PUBLIC ECONOMICS - 2024/5
Module code: ECO3046
Traditional theories of public economics justify government interventions in the economy on the grounds of market failure, equity and/or political considerations, each of which can be examined theoretically and/or empirically. The module will discuss government intervention related market failure, social insurance and social security, and taxation. In the weekly applied lectures, we will derive testable predictions from the theoretic models and use journal articles to take those predictions to the data. The module will also introduce cost-benefit analysis as a means to assess and compare public investments and government programmes. The module is based on and makes use of knowledge acquired in previous microeconomics modules in Levels 4 and 5 and requires a good understanding of the applied econometrics learned in Level 5.
FOUREAUX KOPPENSTEINER Martin (Economics)
Number of Credits: 15
ECTS Credits: 7.5
Framework: FHEQ Level 6
JACs code: L190
Module cap (Maximum number of students): N/A
Overall student workload
Workshop Hours: 11
Independent Learning Hours: 90
Tutorial Hours: 11
Guided Learning: 27
Captured Content: 11
Prerequisites / Co-requisites
Theory and empirics of externalities and public goods, with examples including pollution and climate change
Social insurance and social security
Taxes, transfers and inequality
Incidence and efficiency costs of taxation
Taxation of capital and savings
|Assessment type||Unit of assessment||Weighting|
|Online Scheduled Summative Class Test||Online Class Test within a 4hr window||20|
|Examination Online||FINAL EXAMINATION (ONLINE WITHIN 4HR WINDOW)||80|
The assessment strategy will provide students with the opportunity to demonstrate their ability to apply microeconomic analysis to topics in public economics and their ability to assess empirical methods to test economic theory.
Thus, the summative assessment for this module consists of:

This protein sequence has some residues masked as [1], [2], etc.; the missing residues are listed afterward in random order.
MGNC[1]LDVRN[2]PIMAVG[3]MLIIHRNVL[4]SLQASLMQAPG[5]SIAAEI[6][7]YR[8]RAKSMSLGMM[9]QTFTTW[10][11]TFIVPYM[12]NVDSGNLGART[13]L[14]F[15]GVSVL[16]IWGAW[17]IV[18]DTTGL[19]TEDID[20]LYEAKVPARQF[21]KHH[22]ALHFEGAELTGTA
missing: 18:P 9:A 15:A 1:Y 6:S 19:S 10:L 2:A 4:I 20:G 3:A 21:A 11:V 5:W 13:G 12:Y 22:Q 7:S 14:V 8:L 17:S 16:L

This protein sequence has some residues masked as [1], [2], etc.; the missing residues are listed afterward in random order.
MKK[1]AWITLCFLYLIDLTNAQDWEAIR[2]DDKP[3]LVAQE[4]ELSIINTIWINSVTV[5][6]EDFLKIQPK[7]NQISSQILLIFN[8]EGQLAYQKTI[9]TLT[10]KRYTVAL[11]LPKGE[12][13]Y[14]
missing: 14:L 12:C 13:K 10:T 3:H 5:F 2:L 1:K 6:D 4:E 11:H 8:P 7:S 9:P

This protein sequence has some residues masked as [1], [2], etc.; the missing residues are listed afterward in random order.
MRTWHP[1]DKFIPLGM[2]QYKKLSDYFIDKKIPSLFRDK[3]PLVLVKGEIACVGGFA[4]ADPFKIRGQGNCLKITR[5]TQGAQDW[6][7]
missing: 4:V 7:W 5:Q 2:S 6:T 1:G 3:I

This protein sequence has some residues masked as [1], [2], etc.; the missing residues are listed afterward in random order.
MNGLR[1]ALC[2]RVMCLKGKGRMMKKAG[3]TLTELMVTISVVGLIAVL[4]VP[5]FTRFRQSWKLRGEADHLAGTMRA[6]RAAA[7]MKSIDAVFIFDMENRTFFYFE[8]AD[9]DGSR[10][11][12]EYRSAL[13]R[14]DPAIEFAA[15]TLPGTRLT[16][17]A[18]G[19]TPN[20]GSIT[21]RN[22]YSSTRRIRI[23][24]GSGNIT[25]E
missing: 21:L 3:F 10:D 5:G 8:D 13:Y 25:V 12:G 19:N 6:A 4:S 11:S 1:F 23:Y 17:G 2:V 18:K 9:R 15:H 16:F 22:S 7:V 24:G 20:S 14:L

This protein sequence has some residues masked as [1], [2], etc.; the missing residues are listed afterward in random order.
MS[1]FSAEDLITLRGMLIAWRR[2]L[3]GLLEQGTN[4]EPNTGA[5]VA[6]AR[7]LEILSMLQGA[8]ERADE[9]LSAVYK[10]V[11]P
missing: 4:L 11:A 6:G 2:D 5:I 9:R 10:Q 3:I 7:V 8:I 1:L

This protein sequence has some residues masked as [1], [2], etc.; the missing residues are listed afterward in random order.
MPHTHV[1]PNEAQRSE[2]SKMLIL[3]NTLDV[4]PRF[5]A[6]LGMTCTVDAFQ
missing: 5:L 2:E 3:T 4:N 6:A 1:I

- one MCQ class test (20%). This will provide students with an assessment of their understanding of basic concepts, test the economic intuition we develop in the module and the understanding of the empirical literature
- final exam (80%), which includes a mix of questions, including mathematical questions and essay-style questions testing quantitative and critical reasoning skills, and skill in assessing empirical methods for public economics. The focus of the exam is on testing the economic intuition and the application of knowledge to new settings
Formative assessment and feedback
Students receive feedback on their understanding of the content of the captured lecture content during applied lectures through the direct interaction with the lecturer. Students will also receive feedback during tutorials, where they are expected to discuss their workings of the problem sets. This discussion will be guided by the tutorial teacher; students will also be provided with stylized written solutions to the problem sets. Students will also have the chance to receive feedback on their understanding of empirical methods during tutorial classes. A self-assessment MCQ test will provide students with instant feedback prior to the mid-term test. Students will also receive individual feedback on their midterm exam.
- Introduce students to public economics and empirical methods in public economics.
- Familiarize students with the research frontier in empirical public economics.
- Enable students to derive testable implications from economic theory and test these in real world settings.
- Provide students with tools to assess government intervention and government programmes, considering how their costs and benefits fall upon different groups in society.
- The module will provide students with a skillset important in a number of professional settings, for example to transfer knowledge to new domains and applying their knowledge and skills in real world settings, contributing directly to the employability of students.
|001||Understand elements of government policy towards public expenditure and issues around the sustainability of public finances and effects on distribution of income/ wealth.||KC|